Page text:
Race, Reform and Rebellion: Second Reconstruction in Black America, 1945-82
Edition 2 Rev ed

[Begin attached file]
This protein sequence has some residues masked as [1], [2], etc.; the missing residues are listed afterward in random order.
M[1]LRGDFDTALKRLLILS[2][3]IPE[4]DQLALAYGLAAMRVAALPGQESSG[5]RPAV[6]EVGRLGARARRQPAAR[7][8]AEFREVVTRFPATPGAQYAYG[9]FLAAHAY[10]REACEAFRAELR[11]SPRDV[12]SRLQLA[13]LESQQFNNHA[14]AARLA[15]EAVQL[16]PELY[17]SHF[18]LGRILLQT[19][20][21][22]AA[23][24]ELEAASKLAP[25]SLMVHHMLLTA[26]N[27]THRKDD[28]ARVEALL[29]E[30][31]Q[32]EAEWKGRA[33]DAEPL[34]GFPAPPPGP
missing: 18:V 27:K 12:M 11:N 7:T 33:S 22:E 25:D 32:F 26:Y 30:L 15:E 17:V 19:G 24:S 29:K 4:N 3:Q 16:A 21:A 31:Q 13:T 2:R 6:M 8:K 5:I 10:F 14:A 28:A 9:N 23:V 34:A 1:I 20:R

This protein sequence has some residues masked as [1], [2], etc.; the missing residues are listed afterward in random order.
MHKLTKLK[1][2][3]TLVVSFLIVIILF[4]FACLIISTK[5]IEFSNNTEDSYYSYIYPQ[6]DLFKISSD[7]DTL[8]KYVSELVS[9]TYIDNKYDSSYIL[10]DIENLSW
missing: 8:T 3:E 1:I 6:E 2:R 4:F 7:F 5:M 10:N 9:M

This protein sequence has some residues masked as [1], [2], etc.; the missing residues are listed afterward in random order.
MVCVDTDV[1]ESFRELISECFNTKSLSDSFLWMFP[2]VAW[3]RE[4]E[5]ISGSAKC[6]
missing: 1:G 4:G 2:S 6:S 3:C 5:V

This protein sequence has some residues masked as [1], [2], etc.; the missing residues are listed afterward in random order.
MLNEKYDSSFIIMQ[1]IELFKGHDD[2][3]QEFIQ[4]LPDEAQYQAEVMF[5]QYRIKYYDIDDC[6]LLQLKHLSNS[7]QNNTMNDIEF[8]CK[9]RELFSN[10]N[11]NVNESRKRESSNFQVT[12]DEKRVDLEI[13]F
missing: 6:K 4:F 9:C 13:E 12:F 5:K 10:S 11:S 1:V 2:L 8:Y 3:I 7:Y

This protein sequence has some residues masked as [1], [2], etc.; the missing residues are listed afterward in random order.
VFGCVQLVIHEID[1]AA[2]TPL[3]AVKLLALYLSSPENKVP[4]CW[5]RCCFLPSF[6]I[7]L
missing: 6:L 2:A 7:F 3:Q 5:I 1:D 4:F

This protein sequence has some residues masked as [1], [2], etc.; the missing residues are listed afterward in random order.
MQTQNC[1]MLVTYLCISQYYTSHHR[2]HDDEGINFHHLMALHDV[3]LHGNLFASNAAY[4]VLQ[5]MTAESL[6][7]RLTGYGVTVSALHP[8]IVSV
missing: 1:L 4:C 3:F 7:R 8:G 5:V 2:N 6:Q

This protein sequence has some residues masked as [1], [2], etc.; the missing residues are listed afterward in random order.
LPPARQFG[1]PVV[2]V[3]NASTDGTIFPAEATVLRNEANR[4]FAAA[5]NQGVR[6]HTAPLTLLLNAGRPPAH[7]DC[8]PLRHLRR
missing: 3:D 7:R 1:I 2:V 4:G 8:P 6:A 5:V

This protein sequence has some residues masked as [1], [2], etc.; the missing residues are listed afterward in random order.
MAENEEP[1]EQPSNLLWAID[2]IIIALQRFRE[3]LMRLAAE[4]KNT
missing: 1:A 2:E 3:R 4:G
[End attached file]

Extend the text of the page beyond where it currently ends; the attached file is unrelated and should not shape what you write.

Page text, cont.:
OverviewThe original edition of this book was written during the second year of the Reagan administration. It reflected two perspectives, the thoughts of the social historian, and the commentary of the political theorist and social activist among African-Americans in the post-1975 period. This book elaborates and expands these theories in light of the developments that have occurred in the 1980s. "Race, Reform and Rebellion" examines the change in the mid-1980s, with the eruption of Jesse Jackson's presidential campaigns in 1984 and 1988, the resistance to Reagan's policy of support for apartheid South Africa and the successful election of powerful black leaders in high office - the mayoral victories of Harold Washington in Chicago in 1983 and 1987, the New York mayoral election of David Dinkins and the gubernatorial victory of Doug Wilder in Virginia. Yet despite this rebirth of activism in the electoral system, the author argues that the trends contributing to social and economic deterioration of the black working class and lower-income communities continued to worsen. Crack and cocaine produced a social devastation and violence between black Americans that had never before been witnessed. Single-parent households continued to proliferate; the number of African-American imprisoned in federal and state institutions exceeded the total number of black male college students; the black homeless population doubled in less than a decade. This book uses the information gathered from the years of the Reagan administration to define the national political culture and government of African-American society.
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